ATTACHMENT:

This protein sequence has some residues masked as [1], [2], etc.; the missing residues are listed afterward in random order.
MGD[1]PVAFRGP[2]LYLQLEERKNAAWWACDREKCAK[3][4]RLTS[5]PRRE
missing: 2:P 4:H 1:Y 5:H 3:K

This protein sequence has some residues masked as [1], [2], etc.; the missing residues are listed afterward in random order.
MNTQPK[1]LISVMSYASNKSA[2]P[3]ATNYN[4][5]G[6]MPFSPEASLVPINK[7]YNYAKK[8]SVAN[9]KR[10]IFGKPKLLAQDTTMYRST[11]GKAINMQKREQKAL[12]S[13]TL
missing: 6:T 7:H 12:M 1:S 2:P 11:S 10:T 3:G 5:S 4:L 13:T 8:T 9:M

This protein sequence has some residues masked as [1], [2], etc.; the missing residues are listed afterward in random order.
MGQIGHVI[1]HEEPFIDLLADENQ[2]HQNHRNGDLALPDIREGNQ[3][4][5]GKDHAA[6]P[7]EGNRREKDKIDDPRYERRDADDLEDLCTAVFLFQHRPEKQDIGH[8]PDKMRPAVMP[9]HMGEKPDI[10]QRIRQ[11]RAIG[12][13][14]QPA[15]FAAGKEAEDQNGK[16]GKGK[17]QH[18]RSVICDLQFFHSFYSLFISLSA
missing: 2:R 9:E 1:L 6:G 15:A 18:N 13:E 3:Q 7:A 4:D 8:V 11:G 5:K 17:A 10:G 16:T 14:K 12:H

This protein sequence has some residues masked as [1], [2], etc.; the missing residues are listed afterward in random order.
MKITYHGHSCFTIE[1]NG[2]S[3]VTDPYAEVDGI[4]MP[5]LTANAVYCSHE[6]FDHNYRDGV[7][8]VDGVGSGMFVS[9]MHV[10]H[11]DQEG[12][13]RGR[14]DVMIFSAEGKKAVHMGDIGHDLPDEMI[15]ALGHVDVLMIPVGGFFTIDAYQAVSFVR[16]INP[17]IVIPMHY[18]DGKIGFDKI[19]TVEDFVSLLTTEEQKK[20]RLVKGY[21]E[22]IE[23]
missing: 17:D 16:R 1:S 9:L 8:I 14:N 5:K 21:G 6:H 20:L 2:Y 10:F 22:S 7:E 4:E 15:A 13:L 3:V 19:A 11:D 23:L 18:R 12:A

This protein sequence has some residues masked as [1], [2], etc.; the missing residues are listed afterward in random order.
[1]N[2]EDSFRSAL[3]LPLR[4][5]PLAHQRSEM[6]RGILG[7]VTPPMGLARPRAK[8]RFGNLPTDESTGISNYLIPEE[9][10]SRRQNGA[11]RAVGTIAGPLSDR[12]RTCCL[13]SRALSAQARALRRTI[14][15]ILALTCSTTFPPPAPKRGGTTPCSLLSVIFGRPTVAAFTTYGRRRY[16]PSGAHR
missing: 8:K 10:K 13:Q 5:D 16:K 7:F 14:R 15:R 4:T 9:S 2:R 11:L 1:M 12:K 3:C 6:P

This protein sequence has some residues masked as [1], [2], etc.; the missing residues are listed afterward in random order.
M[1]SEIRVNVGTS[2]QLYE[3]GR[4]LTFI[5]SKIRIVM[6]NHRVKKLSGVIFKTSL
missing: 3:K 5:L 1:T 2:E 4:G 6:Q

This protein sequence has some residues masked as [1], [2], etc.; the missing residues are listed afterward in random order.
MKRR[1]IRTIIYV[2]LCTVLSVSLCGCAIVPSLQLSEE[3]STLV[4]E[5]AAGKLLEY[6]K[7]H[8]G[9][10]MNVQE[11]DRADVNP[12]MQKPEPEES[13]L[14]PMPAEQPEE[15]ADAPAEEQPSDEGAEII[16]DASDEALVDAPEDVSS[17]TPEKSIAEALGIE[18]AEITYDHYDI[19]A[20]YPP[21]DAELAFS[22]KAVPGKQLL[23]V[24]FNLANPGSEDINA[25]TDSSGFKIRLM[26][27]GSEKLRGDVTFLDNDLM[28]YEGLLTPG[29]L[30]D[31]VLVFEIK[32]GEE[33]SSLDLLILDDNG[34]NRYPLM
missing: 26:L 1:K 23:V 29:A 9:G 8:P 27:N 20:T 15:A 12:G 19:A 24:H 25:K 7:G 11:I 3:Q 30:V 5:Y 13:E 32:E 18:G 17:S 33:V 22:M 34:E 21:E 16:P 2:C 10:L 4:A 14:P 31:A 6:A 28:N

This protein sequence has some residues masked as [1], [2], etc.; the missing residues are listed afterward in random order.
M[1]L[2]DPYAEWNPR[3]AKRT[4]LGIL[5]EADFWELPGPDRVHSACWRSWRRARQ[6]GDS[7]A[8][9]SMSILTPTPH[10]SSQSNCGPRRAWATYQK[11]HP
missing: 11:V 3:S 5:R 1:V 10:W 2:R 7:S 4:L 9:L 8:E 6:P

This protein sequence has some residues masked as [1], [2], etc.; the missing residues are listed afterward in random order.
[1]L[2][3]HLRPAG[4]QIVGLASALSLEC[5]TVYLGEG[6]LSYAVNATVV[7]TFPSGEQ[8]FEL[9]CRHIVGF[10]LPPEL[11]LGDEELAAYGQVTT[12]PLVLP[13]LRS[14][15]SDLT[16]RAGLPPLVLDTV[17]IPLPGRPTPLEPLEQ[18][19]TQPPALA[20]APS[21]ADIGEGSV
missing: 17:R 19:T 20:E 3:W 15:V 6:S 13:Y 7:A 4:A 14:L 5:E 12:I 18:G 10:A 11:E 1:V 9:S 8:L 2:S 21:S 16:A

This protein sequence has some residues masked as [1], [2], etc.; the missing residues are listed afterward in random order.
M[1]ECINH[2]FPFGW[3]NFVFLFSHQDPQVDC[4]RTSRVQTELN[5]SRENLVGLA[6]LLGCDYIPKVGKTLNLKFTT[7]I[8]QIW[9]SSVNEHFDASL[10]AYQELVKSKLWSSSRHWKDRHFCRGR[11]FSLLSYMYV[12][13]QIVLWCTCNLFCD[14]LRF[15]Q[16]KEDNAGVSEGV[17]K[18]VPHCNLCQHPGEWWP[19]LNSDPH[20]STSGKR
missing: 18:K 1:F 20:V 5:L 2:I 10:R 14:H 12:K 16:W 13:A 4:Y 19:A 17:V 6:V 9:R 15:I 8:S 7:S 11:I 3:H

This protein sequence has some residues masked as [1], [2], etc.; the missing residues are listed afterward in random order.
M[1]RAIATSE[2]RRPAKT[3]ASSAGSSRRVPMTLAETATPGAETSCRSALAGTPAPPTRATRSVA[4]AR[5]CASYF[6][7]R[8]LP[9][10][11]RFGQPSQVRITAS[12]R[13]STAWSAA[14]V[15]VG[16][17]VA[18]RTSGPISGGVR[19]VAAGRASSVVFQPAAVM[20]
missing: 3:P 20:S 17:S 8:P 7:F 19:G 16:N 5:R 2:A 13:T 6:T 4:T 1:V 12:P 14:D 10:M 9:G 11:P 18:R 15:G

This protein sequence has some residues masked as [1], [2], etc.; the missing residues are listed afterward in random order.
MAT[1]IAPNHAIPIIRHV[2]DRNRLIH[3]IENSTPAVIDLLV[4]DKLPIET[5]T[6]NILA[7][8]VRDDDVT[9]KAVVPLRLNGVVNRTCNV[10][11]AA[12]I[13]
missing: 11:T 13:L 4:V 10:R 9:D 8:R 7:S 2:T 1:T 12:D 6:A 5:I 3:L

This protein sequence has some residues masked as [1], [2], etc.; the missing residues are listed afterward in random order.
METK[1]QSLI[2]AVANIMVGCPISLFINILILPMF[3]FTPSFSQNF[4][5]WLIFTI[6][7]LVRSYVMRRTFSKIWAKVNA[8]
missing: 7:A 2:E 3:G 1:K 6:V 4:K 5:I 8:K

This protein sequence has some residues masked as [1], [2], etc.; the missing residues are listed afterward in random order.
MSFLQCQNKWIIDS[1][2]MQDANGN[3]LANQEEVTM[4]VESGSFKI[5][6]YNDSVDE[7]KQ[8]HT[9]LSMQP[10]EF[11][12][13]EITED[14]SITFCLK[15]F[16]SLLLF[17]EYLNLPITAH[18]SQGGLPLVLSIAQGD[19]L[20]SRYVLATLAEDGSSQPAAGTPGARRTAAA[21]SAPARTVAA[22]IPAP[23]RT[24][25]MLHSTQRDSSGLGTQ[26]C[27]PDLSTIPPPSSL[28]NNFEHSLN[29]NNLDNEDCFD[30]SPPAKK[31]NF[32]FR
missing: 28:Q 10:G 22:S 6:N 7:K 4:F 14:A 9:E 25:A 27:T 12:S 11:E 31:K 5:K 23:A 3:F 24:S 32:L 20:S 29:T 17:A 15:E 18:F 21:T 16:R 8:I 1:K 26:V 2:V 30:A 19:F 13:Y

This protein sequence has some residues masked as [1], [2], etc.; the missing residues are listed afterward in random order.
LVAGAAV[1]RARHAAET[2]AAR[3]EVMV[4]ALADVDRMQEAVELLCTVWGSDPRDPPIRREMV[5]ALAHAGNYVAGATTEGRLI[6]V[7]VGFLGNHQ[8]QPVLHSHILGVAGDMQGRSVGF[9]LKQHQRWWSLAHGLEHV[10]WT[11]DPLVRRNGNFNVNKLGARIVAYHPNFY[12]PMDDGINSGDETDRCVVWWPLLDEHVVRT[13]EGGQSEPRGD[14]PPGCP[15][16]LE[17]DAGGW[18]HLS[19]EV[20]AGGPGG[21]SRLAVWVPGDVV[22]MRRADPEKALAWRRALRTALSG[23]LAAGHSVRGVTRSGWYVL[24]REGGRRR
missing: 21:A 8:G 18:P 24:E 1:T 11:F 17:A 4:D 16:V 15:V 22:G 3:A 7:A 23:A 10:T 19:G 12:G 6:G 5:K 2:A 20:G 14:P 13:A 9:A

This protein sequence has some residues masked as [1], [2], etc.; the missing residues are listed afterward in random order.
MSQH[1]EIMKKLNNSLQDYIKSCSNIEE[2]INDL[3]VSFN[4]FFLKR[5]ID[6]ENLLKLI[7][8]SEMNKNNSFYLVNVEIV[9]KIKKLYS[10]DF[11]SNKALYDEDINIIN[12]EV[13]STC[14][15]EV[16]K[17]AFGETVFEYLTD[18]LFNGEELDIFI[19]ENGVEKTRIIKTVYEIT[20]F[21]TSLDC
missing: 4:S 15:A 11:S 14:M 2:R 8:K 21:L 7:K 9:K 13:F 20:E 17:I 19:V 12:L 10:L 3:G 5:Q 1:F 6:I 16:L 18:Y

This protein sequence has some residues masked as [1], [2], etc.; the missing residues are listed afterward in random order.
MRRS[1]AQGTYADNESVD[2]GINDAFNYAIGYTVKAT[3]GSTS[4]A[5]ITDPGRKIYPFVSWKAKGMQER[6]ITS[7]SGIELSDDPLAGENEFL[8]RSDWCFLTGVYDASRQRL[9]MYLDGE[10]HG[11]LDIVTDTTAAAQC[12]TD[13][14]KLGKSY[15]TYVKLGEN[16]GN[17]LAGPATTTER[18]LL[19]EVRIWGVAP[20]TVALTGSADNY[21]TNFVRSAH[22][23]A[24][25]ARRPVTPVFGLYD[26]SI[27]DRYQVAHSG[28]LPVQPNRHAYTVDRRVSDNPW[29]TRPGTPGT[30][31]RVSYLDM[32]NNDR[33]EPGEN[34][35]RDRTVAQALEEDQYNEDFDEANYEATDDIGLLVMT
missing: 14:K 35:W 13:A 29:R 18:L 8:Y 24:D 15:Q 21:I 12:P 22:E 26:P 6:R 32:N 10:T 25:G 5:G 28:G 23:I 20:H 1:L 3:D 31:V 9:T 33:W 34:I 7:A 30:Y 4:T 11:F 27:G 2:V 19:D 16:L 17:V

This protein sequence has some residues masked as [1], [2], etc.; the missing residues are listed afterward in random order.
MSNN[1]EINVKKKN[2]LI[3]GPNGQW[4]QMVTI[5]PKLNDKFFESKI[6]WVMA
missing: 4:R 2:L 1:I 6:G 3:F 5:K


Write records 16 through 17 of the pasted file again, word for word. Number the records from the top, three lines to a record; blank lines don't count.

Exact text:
This protein sequence has some residues masked as [1], [2], etc.; the missing residues are listed afterward in random order.
MSQH[1]EIMKKLNNSLQDYIKSCSNIEE[2]INDL[3]VSFN[4]FFLKR[5]ID[6]ENLLKLI[7][8]SEMNKNNSFYLVNVEIV[9]KIKKLYS[10]DF[11]SNKALYDEDINIIN[12]EV[13]STC[14][15]EV[16]K[17]AFGETVFEYLTD[18]LFNGEELDIFI[19]ENGVEKTRIIKTVYEIT[20]F[21]TSLDC
missing: 4:S 15:A 11:S 14:M 2:R 8:K 21:L 7:K 9:K 13:F 20:E 17:I 19:V 12:L 10:L 3:G 5:Q 1:F 6:I 16:L 18:Y

This protein sequence has some residues masked as [1], [2], etc.; the missing residues are listed afterward in random order.
MRRS[1]AQGTYADNESVD[2]GINDAFNYAIGYTVKAT[3]GSTS[4]A[5]ITDPGRKIYPFVSWKAKGMQER[6]ITS[7]SGIELSDDPLAGENEFL[8]RSDWCFLTGVYDASRQRL[9]MYLDGE[10]HG[11]LDIVTDTTAAAQC[12]TD[13][14]KLGKSY[15]TYVKLGEN[16]GN[17]LAGPATTTER[18]LL[19]EVRIWGVAP[20]TVALTGSADNY[21]TNFVRSAH[22][23]A[24][25]ARRPVTPVFGLYD[26]SI[27]DRYQVAHSG[28]LPVQPNRHAYTVDRRVSDNPW[29]TRPGTPGT[30][31]RVSYLDM[32]NNDR[33]EPGEN[34][35]RDRTVAQALEEDQYNEDFDEANYEATDDIGLLVMT
missing: 14:K 35:W 13:A 29:R 18:L 8:Y 24:D 15:Q 21:I 12:P 22:E 26:P 6:R 32:N 10:T 25:G 5:G 28:G 23:I 20:H 1:L 3:D 31:V 9:T 33:W 34:I 7:A 30:Y 4:T 11:F 27:G 2:V 19:D 16:L 17:V